Gender differences in social adaptation to a retirement community: Longitudinal changes and the role of mediated communication

Vincent Waldron, Richard Gitelson, Douglas Kelley

Research output: Contribution to journalArticle

14 Scopus citations


Many American elders migrate to age-restricted planned communities in the Sun Belt. Women and men may react differently to these migrations. For women in particular, the use of mediated communication may preserve supportive relationships with distant persons. Men may be advantaged by relocation to planned communities with highly structured social environments. Results are reported from a 4-year longitudinal study of 255 migrants. During the study period, men reported gains in persons providing emotional support, practical assistance, advice, and help with illness. Women reported losses or no change. Consistent with previous work on long-distance relationships, women reported more e-mail contact with their children. For both sexes, the use of e-mail was positively correlated with perceived social support after 4 years of residency. For women, contact with distant friends was particularly associated with levels of emotional support. The role of mediated communication in compensating for negative relocation effects is discussed.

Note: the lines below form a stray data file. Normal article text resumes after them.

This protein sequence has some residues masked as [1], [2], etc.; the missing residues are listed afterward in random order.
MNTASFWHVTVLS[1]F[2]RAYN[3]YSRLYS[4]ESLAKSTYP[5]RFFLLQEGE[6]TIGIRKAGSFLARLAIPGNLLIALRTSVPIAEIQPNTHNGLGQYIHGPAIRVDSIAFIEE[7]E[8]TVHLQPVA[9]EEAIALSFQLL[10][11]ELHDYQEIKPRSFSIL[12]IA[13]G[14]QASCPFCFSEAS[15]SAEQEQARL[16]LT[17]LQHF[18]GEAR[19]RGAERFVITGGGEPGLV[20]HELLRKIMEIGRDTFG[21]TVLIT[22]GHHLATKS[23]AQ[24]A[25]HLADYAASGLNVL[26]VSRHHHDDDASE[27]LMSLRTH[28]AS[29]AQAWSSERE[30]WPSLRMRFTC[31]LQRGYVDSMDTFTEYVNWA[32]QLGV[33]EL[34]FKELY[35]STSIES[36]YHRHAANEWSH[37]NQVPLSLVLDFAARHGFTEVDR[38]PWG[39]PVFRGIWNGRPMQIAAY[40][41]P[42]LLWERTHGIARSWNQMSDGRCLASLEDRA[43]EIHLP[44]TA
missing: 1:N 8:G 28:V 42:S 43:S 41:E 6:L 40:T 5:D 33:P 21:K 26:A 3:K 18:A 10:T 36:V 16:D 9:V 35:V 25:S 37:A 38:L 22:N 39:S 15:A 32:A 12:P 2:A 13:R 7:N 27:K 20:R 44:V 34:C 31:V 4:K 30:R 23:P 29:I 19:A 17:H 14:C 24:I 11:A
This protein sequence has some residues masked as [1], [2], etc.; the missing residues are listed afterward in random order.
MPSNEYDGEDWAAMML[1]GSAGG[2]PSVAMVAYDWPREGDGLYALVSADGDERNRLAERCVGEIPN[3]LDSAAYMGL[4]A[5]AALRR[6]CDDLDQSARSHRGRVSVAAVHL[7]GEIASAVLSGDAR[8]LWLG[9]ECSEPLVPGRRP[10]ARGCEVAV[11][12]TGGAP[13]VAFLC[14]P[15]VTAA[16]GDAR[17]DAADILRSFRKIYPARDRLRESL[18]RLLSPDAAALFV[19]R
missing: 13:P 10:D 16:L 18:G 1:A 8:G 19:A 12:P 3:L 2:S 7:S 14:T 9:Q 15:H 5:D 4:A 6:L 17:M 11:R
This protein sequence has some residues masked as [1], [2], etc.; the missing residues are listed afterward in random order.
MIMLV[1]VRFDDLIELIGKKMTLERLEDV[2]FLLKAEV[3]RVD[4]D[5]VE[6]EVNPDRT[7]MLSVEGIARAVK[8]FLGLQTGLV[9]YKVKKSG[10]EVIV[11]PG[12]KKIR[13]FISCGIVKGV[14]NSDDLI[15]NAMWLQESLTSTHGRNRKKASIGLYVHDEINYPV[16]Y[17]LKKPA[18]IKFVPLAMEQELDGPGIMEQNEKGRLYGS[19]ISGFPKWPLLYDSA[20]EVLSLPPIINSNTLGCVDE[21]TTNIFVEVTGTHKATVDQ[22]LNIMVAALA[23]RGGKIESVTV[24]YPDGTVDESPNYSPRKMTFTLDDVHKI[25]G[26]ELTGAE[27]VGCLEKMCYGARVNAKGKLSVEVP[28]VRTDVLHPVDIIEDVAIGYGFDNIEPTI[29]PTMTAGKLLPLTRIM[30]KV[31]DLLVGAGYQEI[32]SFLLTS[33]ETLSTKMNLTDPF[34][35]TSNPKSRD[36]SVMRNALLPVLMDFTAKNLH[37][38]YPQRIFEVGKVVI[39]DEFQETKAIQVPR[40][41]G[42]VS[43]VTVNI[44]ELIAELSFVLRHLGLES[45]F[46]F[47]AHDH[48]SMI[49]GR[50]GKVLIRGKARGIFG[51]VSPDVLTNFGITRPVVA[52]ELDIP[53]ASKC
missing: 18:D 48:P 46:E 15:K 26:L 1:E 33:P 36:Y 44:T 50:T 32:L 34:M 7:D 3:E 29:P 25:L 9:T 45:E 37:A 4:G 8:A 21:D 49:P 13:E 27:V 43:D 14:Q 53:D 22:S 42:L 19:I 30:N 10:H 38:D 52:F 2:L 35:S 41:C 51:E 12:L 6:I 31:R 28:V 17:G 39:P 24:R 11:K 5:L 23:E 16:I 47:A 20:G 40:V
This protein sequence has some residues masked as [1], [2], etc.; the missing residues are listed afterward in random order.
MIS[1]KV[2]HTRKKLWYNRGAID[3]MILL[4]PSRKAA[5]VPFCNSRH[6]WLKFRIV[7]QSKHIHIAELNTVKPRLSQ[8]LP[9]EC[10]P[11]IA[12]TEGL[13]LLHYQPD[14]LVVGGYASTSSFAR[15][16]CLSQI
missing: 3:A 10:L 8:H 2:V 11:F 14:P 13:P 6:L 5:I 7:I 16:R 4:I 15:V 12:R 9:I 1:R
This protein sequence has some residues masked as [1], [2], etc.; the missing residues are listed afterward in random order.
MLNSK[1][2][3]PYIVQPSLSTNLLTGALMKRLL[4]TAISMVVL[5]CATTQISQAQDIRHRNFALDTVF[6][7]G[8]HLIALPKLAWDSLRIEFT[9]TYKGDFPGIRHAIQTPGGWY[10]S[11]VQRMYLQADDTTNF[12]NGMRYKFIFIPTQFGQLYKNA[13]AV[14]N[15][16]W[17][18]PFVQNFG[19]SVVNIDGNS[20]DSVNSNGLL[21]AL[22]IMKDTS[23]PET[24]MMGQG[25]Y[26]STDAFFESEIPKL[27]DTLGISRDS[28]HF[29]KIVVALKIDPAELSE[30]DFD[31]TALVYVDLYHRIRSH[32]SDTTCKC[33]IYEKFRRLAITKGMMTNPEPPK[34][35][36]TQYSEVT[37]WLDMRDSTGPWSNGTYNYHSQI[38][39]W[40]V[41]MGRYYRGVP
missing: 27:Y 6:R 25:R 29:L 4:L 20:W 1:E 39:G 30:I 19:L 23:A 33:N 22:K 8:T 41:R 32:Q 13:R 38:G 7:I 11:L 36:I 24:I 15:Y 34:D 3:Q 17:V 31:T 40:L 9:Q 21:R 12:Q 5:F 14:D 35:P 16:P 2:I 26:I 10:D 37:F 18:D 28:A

Original languageEnglish (US)
Pages (from-to)283-298
Number of pages16
JournalJournal of Applied Gerontology
Issue number4
StatePublished - Aug 1 2005



  • Adaptation
  • E-mail
  • Gender
  • Retirement
  • Social support

ASJC Scopus subject areas

  • Gerontology
  • Geriatrics and Gerontology

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